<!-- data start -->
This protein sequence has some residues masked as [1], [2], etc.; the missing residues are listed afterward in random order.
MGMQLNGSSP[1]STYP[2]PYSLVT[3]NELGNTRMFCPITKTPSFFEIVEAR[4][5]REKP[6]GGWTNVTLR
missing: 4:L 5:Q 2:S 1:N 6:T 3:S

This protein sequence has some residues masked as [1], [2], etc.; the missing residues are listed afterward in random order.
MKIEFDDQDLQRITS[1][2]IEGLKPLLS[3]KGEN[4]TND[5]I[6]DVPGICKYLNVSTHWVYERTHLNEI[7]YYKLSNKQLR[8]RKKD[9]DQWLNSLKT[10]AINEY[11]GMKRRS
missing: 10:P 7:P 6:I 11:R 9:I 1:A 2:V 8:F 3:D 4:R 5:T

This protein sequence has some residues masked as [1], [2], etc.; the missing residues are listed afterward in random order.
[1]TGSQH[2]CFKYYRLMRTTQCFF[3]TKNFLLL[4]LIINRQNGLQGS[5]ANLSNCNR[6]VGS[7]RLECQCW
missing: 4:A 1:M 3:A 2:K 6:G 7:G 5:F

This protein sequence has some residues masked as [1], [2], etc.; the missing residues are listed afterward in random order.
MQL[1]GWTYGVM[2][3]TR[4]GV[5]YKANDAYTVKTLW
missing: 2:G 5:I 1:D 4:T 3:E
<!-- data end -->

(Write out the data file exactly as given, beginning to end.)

This protein sequence has some residues masked as [1], [2], etc.; the missing residues are listed afterward in random order.
MGMQLNGSSP[1]STYP[2]PYSLVT[3]NELGNTRMFCPITKTPSFFEIVEAR[4][5]REKP[6]GGWTNVTLR
missing: 4:L 5:Q 2:S 1:N 6:T 3:S

This protein sequence has some residues masked as [1], [2], etc.; the missing residues are listed afterward in random order.
MKIEFDDQDLQRITS[1][2]IEGLKPLLS[3]KGEN[4]TND[5]I[6]DVPGICKYLNVSTHWVYERTHLNEI[7]YYKLSNKQLR[8]RKKD[9]DQWLNSLKT[10]AINEY[11]GMKRRS
missing: 10:P 7:P 6:I 11:R 9:I 1:A 2:V 8:F 3:D 4:R 5:T

This protein sequence has some residues masked as [1], [2], etc.; the missing residues are listed afterward in random order.
[1]TGSQH[2]CFKYYRLMRTTQCFF[3]TKNFLLL[4]LIINRQNGLQGS[5]ANLSNCNR[6]VGS[7]RLECQCW
missing: 4:A 1:M 3:A 2:K 6:G 7:G 5:F

This protein sequence has some residues masked as [1], [2], etc.; the missing residues are listed afterward in random order.
MQL[1]GWTYGVM[2][3]TR[4]GV[5]YKANDAYTVKTLW
missing: 2:G 5:I 1:D 4:T 3:E